The American Recovery and Reinvestment Act came along just as traditional revenues for new roadwork were drying up in North Carolina and road lettings were being reduced to a small fraction of recent levels.

The North Carolina Department of Transportation has between only $15 million and $20 million available monthly for traditional lettings. That’s down 75% from 2008, when the state let $948.6 million in new contracts, or an average of nearly $80 million per month.

Revenues are down about 11% overall, but the highway-use tax, derived from vehicle sales, is down about 30% this year, says Burt Tasaico, state program analysis engineer for NCDOT, adding that the highway use tax primarily funds the highway trust fund account, which is used to pay for capital projects in the state’s transportation improvement program. 

“We have to ensure the monies will be there in the future to meet and pay contractors for the work that they have just performed,” Tascaico says. “It’s a balancing act between meeting the obligations that we know into the future and being able to obligate more and still meet our financial responsibilities.”

North Carolina’s long-term funding shortage is in the billions, Tasaico says. Resolving the funding problems will require additional revenue sources, such as increases to the fuel and highway taxes or other user fees associated with driver licenses or titles.

“It has a lot of implications, not only internal but external to the department,” Tasaico says. “It impacts every citizen on a day-to-day basis.”

Thanks to the stimulus, “We’re beginning to be a bit more optimistic,” says Berry Jenkins, North Carolina Heavy-Highway Division director for Carolinas Associated General Contractors in Raleigh.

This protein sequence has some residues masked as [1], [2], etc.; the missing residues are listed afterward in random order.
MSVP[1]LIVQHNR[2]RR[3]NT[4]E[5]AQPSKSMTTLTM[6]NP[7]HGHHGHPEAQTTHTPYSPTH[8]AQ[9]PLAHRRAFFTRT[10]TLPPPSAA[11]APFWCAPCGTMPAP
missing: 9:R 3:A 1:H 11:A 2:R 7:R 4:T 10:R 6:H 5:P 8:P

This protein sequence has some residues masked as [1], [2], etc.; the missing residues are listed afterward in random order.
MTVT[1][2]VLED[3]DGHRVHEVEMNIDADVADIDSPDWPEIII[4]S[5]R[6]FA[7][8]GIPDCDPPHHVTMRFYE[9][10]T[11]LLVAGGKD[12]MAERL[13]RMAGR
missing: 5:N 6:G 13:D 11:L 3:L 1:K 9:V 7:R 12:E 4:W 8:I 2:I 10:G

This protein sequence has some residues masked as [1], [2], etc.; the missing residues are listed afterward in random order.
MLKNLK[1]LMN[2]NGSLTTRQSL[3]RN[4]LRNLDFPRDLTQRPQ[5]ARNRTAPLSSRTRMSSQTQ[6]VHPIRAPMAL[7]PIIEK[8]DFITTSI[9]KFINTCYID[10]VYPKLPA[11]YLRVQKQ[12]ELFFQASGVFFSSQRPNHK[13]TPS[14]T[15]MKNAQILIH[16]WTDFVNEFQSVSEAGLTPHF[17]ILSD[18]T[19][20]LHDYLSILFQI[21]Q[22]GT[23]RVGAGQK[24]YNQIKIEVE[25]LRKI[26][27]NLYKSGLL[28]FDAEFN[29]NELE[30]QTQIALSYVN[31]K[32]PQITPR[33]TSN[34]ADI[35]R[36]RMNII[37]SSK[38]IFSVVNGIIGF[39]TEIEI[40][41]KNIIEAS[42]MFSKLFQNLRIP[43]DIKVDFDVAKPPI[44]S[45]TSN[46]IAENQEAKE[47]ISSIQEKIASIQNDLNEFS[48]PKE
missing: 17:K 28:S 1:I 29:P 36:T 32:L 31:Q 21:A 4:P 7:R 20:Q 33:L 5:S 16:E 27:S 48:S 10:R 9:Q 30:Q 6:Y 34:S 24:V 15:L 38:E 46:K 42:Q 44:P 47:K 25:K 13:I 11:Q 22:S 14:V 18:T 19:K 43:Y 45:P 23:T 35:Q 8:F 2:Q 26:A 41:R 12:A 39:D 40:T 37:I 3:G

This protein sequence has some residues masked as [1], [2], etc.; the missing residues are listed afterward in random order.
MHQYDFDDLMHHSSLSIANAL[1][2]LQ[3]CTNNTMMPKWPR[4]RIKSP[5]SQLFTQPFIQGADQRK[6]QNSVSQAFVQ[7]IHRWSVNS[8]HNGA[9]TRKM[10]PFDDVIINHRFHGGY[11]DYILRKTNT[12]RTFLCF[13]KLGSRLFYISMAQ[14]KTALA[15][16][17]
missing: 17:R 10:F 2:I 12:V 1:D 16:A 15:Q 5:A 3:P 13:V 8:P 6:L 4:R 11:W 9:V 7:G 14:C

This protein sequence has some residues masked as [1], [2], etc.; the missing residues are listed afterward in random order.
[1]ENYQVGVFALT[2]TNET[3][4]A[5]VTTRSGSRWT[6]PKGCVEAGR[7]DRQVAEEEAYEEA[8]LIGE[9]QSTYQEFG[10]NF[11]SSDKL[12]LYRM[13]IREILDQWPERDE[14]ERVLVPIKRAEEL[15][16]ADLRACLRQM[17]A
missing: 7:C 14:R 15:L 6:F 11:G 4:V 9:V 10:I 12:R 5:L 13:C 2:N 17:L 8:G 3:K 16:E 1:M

The state will receive $838 million in federal funding, with $735 million designated for highway and bridge improvements and $103 million for aviation, transit and other modes of transportation. States must obligate half of the dollars within 120 days, and all of the money must be committed within one year. The federal government will give priority to projects that can be completed within three years and are located in economically distressed areas.

“North Carolina is trying to focus the projects on ones where North Carolina suppliers for materials can be utilized,” Jenkins says.

By June, NCDOT plans to let $466 million of the stimulus money to fund about 70 projects, the majority of which had been delayed or deferred due to funding constraints. The department considered more than $5 billion in potential highway projects, evaluating them for their ability to create and sustain jobs for a wide variety of industry partners throughout the state.
State transportation officials estimate this round of infrastructure improvements will create or retain about 14,000 jobs.

NCDOT has experienced an up-and-down work program over the past few years. For example, the department let $948.6 million in 2008, $1 billion in 2007, $666.8 million in 2006, $475 million in 2005, $1.3 billion in 2004 and $1.2 billion in 2003, according to department records.

In 2007, Steve Varnedoe, chief engineer for NCDOT, began using Grant Anticipation Revenue Vehicles or “GARVEE” bonds to finance jobs. Jenkins says GARVEE bonds have not created a problem for the agency, as it has used them judiciously to build large projects.

Currently federal revenue is holding at the same level or is a little higher than last year, says Laurie Smith, in the funds administration section of the NCDOT.

“We’re borrowing future dollars to hedge inflation,” Tasaico says. “We’re able to get the North Carolina motorist on the road, using the facilities, years ahead of schedule.”

However, in early 2009, Jenkins says, contractors were expressing some concern about NCDOT’s ability to pay on current project, especially a couple of design-build jobs that were ahead of schedule.

“Now, to the best we can learn, current projects being paid is not a problem,” Jenkins says. “And we don’t anticipate it is a problem.”